280407 Molecular Dynamics Simulations of Structure and Dynamics of Cylindrical Micelles and Micelle-Nanoparticle Complexes
Coarse-grained Non-equilibrium Molecular Dynamics (MD) simulations are performed to study the structure alignment effects of a cationic cylindrical micelle in shear flow. Micelles undergo cycles of flow alignment, elongation and tumbling when subjected to shear flow. The onset of flow alignment occurs at Weissenberg number (Wi) » 1 where Wi is the product of shear rate and angular relaxation time. The frequency of tumbling has a power law relationship with Wi with an exponent of 0.7. Simulations of relaxation of micelle from its elongated state provide a linear relationship between the micelle stretching energy calculated from pair potential energy and the length. This provides a constant force F needed to elongate the micelle to be about 653 kJ mol-1 nm-1. Micelle scission was observed at a very high shear rate corresponding to Wi = 76.2 where the micelle elongated by ~3.5nm and crossed an energy barrier of ~3700 kJ/mol.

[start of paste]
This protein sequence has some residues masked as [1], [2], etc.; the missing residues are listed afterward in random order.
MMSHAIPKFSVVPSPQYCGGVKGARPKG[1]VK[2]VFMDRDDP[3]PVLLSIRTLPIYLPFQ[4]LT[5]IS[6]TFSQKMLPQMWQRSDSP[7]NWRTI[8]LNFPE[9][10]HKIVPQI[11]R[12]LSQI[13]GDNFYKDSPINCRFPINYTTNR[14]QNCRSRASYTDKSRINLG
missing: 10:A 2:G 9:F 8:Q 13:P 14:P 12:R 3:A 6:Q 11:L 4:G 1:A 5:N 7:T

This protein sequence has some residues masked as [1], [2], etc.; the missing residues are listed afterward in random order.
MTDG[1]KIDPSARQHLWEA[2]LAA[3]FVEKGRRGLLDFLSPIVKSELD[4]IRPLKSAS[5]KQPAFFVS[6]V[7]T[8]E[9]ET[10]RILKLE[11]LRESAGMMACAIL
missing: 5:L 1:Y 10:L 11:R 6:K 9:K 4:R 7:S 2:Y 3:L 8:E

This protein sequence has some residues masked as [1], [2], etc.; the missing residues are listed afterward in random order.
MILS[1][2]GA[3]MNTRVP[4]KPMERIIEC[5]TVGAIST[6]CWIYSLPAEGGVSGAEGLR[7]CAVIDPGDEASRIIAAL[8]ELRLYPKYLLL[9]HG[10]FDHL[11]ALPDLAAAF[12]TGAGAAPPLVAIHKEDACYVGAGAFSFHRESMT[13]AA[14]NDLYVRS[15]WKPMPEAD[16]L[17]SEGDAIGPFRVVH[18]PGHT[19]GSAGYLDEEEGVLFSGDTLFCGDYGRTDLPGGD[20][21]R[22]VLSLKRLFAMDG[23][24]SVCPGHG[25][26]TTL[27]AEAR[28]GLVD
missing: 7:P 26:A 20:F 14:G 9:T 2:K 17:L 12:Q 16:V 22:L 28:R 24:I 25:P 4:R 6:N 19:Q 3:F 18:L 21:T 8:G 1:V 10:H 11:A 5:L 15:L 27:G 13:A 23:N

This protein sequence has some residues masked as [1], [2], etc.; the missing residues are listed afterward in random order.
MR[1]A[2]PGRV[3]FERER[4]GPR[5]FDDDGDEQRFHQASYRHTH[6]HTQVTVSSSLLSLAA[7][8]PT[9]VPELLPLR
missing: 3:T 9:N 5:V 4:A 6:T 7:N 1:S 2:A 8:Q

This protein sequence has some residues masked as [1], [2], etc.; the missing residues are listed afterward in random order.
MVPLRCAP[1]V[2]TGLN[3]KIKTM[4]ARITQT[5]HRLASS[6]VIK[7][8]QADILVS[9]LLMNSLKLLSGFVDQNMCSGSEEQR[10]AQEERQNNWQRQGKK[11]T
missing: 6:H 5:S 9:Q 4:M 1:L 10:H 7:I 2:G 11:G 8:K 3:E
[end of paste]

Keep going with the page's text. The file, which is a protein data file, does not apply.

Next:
Self-assembly of metal nanoparticles with surfactant micelles is known to produce stable nanogels with rich rheological and optical properties. Coarse Grained MD simulations are performed to explore the molecular mechanism underlying this self-assembly process. It is observed that charged nanoparticles prefer a vesicular structure with a double layer of surfactants whereas uncharged, hydrophobic particles prefer a monolayer with the tail groups adsorbing onto the surface of the particle. Interaction of cylindrical micelles with these supramolecular structures results in the formation of stable junctions primarily though the opening up of the end cap of the micelle. The energetics of the bridging process and the effect of flow shear on their stability will be discussed.
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